FACS analysis

FACS analysis was performed to confirm bone marrow-de-rived MSCs. Cells from the fourth subculture were collect-ed and testcollect-ed for SH2 and SH4 expressions, which are markers specific to mesenchymal stem cells. The test re-sults were 99.8% positive in cell culture. The test was nega-tive for antibodies (CD45, CD34, CD14), which are specif-ic markers to hematopoietspecif-ic stem cells, in the negative control group. Thus, it was confirmed that the sample of cells that had been grown consisted purely of mesenchymal stem cells, with no hematopoietic cells (Fig. 2).

Differentiation capability test

Alkaline phosphatase and silver nitrate staining of osteoblasts

When replaced with and cultured under high-glucose DMEM [10% fetal bovine serum, 0.1 µM dexamethasone (Sigma), 10 mM β-glycerol phosphate, 50 µM L-ascorbic acid] for three weeks, the stain for alkaline phosphatase and silver nitrate was positive. This confirmed the possibility of mes-enchymal stem cells’ differentiation to osteoblasts (Fig. 3).

Safranin O staininig of chondrogenic cells

After forming BMSCs into a micromass shape using a cen-trifuge, the cells were cultured in chondrogenic medium for three weeks. As a result of Safranin O stain, differentiation into chondrocytes was observed (Fig. 4).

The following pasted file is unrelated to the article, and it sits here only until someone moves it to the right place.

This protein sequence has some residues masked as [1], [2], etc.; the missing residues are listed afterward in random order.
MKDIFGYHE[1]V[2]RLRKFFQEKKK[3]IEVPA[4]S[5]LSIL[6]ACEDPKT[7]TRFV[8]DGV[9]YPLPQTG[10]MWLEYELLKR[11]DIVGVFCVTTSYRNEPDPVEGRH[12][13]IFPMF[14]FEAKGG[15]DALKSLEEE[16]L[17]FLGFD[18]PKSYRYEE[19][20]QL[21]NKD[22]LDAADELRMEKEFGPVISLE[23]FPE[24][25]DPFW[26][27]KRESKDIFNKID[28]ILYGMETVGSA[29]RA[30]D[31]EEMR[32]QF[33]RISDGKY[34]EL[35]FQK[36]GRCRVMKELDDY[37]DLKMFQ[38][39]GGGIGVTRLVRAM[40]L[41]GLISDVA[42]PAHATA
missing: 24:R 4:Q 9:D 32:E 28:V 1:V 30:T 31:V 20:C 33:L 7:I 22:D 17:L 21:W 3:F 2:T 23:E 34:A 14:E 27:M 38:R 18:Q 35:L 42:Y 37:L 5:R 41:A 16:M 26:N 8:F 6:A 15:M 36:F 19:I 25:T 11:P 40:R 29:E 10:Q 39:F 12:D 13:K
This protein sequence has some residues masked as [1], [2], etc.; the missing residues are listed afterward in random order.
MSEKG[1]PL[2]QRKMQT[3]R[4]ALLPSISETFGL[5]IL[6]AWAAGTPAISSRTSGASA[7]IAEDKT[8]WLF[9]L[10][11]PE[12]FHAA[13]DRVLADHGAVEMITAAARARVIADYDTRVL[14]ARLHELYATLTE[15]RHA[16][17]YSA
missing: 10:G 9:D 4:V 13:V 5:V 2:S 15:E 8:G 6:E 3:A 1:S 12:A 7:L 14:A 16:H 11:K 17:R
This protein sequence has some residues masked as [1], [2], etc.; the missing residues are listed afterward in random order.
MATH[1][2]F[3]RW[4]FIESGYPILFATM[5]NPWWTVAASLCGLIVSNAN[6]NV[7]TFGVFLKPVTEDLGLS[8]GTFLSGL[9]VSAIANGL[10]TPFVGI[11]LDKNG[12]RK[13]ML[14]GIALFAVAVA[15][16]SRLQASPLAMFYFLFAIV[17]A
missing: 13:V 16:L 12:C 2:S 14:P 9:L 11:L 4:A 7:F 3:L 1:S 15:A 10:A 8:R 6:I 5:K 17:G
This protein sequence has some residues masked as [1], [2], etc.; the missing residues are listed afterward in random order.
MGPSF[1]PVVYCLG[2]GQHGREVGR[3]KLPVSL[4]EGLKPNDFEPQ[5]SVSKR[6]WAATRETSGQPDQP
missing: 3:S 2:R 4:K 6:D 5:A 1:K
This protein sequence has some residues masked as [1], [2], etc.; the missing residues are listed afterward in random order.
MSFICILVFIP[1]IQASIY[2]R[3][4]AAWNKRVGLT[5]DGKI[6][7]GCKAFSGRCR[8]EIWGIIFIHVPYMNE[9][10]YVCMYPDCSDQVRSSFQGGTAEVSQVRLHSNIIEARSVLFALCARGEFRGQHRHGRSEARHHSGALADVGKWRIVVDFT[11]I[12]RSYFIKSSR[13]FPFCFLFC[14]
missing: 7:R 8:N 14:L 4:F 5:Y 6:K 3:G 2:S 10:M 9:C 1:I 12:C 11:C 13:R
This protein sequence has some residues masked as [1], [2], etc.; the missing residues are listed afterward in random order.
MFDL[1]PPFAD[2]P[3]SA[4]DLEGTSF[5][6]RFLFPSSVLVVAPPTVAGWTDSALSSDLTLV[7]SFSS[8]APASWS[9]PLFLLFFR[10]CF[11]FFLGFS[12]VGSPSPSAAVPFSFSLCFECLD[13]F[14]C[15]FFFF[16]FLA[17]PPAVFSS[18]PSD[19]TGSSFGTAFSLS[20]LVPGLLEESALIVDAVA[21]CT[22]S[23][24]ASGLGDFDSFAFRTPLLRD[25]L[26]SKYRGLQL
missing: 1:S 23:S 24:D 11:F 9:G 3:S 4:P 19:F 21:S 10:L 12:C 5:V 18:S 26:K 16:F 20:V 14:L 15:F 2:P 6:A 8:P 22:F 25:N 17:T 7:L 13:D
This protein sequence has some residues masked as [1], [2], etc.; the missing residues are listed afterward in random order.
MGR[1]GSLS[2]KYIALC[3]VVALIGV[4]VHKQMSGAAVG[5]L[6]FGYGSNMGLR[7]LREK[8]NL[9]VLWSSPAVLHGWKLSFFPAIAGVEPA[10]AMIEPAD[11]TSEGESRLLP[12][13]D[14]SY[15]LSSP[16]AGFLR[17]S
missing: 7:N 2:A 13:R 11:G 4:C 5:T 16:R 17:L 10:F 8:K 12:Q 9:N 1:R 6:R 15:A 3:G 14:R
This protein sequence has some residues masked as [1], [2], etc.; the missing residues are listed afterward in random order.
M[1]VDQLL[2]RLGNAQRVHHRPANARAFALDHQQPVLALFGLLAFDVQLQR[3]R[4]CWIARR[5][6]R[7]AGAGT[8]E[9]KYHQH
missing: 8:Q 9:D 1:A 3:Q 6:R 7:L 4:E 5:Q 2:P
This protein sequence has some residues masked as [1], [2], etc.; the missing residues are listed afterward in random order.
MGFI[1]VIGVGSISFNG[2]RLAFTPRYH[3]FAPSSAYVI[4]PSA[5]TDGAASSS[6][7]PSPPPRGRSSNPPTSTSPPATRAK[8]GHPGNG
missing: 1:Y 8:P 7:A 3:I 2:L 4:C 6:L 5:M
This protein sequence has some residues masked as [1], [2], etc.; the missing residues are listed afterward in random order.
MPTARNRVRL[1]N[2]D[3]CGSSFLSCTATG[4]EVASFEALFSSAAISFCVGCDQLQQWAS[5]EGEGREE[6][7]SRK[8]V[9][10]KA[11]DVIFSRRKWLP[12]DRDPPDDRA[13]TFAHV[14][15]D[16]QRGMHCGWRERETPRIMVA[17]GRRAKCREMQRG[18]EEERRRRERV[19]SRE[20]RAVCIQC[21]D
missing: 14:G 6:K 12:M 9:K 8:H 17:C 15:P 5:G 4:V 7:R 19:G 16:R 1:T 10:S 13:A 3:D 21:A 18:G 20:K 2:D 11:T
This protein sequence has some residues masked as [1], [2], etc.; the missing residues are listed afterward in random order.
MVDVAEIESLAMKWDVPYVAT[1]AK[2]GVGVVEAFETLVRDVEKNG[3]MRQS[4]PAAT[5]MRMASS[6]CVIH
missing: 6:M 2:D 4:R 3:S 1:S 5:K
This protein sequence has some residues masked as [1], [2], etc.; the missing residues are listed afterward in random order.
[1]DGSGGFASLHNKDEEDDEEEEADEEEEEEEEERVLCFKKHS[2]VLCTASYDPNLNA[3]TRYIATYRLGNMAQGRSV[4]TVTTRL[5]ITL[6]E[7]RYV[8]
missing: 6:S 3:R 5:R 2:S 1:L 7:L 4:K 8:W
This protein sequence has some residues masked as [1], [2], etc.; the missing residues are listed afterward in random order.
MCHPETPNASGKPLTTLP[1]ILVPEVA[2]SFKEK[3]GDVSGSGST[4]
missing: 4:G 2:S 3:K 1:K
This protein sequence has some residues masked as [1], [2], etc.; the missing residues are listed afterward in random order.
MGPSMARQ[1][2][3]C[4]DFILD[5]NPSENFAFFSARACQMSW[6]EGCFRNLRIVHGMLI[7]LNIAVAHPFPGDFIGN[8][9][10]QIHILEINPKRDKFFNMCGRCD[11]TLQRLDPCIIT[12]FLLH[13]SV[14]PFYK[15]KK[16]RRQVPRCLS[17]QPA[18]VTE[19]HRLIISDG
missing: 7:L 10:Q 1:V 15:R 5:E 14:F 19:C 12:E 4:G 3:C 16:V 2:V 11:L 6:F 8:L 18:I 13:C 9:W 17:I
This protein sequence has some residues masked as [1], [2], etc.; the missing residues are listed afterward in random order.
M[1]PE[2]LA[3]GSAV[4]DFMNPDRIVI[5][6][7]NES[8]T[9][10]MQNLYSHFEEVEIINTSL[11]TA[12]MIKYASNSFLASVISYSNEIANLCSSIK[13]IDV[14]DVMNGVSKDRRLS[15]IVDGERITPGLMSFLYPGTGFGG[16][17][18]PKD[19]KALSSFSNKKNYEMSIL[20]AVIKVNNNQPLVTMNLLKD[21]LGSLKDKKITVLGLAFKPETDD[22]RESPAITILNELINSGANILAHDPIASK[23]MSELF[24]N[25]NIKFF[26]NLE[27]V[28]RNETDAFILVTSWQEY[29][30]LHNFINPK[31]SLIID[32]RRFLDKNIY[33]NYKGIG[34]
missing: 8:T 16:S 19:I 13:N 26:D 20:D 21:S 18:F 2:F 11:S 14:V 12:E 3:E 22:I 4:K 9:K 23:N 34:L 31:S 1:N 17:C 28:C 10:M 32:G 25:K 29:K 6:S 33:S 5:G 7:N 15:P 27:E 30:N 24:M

Oil red-O staining of adipocytes

After culturing with adipogenic induction medium, the re-sult of Oil red-O staining showed and confirmed adipocyte differentiation (red fat vacuoles stained with Oil red-O in cells) (Fig. 5).

Differentiation into neuron-like cells

When cultured with the addition of growth factors or chem-TWEEN 20, polyoxyethylene (20) sorbitan monolaurate) for

one hour. At 4°C, antibody [GFAP, NSE, galactocerebroside (Gal C), and NeuN] was allowed to react for 12 hours. Then, washing buffer [1X TBS, 0.1% TWEEN 20, poly-oxyethylene (20) sorbitan monolaurate)] was used three times for five minutes each. Horseradish peroxidase bound secondary antibody was added to the reaction for one hour. It was washed three times with washing buffer. The result was verified with enhanced chemiluminescence (ECL) sys-tem (Habersham Bioscience).

Fig. 1. Mesenchymal stem cell culture (×100). (A) After 7 days of culturing. (B) After 14 days of culturing. (C) Subculture (4 times). (D) Cluster of BMSCs.





Fig. 3. Possibility of mesenchymal stem cells’ differentiation to osteoblasts (×100). (A) Alkaline phosphatese staining. (B) Silver nitrate staining.



Fig. 2. Fluorescence Activated Cell Sorting (FACS) analysis.


















0 20 40 60 80 100

100 101 102 103 104